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Based On Brock Lesnar's Track Record, Is He Going to Bail On the UFC?

ANAHEIM CA - OCTOBER 22:  UFC Heavyweight champion Brock Lesnar weighs in at 264 lbs at the UFC 121 weigh-in at the Honda Center on October 22 2010 in Anaheim California.  (Photo by Josh Hedges/Zuffa LLC/Zuffa LLC via Getty Images)
ANAHEIM CA - OCTOBER 22: UFC Heavyweight champion Brock Lesnar weighs in at 264 lbs at the UFC 121 weigh-in at the Honda Center on October 22 2010 in Anaheim California. (Photo by Josh Hedges/Zuffa LLC/Zuffa LLC via Getty Images)
Zuffa LLC via Getty Images

Brock Lesnar has IT. That one thing within someone that you can't quite put a finger on. You can't help but be drawn in by him. He radiates a sort of charisma that is nearly impossible to resist. You may love him or you may hate him, but one way or another you feel something about him. Part of that is the fact that he could care less how much you or I think of him. He is a certifiable monster of a draw and has brought a ton of attention to whatever his endeavor was at that particular moment. So much so that companies make him the focus of their entire promotion. The problem? He seems to have a relatively short attention span.

Lesnar has a long and illustrious track record as an athlete. He got his start as an amateur wrestler and did very well, winning the 2000 NCAA wrestling championship as a heavyweight. He accomplished about as much as you can in the sport and caught the attention of Jim Ross and the WWE. So he moved on to the next big thing in his life, pun intended, professional wrestling.

After dominating the OVW, the WWE's feeder promotion at the time, he was called up to the main roster and given a monster push. In just a few short months he won the WWE title at the second biggest event of the year. He would win the title again the next year at WrestleMania, the biggest event the WWE puts on every year. He earned the right to do so by winning the Royal Rumble. Basically, he did everything there was to do in WWE within about a year's worth of time. So, being fed up with the travel schedule and the toll it took on his body, combined with the fact that he had accomplished everything there was to accomplish in the business, he abruptly left.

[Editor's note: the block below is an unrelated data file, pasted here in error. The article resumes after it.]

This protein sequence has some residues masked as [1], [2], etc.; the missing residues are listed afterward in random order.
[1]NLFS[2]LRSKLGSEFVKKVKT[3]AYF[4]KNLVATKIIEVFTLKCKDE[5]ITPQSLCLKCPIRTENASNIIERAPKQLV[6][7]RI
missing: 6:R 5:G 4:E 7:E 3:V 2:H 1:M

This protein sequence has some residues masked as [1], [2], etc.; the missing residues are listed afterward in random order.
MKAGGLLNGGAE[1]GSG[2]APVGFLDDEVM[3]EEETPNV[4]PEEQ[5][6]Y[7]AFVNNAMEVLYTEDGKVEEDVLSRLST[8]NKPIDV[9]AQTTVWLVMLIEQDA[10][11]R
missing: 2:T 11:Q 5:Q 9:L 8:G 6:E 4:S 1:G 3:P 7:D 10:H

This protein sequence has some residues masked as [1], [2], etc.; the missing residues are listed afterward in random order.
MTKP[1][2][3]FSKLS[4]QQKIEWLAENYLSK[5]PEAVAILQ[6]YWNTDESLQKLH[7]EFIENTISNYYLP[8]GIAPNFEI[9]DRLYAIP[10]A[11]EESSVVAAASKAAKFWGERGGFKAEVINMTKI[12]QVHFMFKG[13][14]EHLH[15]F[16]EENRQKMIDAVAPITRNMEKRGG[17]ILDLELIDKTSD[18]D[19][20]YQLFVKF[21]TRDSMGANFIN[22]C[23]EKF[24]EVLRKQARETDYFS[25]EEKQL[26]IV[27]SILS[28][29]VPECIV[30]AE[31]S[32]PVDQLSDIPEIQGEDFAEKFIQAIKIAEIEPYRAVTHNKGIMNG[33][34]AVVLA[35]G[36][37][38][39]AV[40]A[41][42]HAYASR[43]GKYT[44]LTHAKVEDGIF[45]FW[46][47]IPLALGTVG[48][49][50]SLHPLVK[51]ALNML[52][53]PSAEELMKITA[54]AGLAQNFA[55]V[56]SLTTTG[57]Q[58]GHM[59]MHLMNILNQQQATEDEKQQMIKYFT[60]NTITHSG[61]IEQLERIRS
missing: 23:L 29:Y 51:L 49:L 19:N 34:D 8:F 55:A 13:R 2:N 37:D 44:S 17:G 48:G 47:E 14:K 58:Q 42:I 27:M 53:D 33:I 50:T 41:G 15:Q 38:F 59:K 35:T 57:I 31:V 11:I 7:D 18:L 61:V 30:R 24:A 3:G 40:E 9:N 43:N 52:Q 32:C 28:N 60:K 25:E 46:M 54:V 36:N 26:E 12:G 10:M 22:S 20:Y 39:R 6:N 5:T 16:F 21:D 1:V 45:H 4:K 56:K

His next "lifelong dream" was to become a professional football player. He claimed he never wanted to go his whole life without ever trying so he walked on with the Minnesota Vikings. He actually did rather well playing in a few preseason games and was a late cut. The Vikings saw enough potential that they offered him a contract to go play in Europe. After claiming it was a lifelong dream to be a football player, he gave it up rather quickly and told them no, instead electing to go back to professional wrestling, this time in Japan. Much like in WWE, he quickly rose to the top there, winning the IWGP heavyweight championship. But just like every other time, after having great success early on, he left. Next stop: mixed martial arts.

After what was essentially a squash match in K-1 against Min Soo Kim, Lesnar was quickly signed by the UFC. They were no different than WWE or New Japan. They saw how much of a draw he can be so they brought him in and gave him a major push. After losing his first fight, but looking great in doing so, he was given a fight he could win against Heath Herring. After doing so, he was rushed into a title fight with Randy Couture. This was all very familiar territory for Brock. He's such a major draw that every promotion does whatever they have to, to make him the centerpiece of the company. But will it prove to be a mistake for the UFC?

Of course, he won that title fight with Couture and became the biggest draw in the history of the sport in doing so. It looked like Lesnar, and by extension the UFC, would enjoy a long and lucrative run with Brock as the heavyweight champion. Unfortunately, after a couple of title defenses, Lesnar lost the title to Cain Velasquez in embarrassing fashion. He was soundly outclassed in every area of the fight and essentially humiliated in front of millions of people. Talk immediately turned to what would be next for the UFC's biggest star. A third fight with Frank Mir? A rematch with Randy Couture? Perhaps a fight with the legendary Minotauro Nogueira? If history shows us anything, it's that all of these possibilities may not matter. He just might decide to call it quits.

That's blatant speculation on my part. I'm not saying that's what he is doing or even that, that's been talked about. I just think it's worth noting that when Brock has achieved everything there is to achieve with a company, like he already has with the UFC, he's been known to cut and run and find something new to occupy his time with. Maybe this loss will make him hungrier than ever and he'll have a renewed vigor for the sport. But history has shown us that it's a very real possibility he may just decide to leave the sport altogether.

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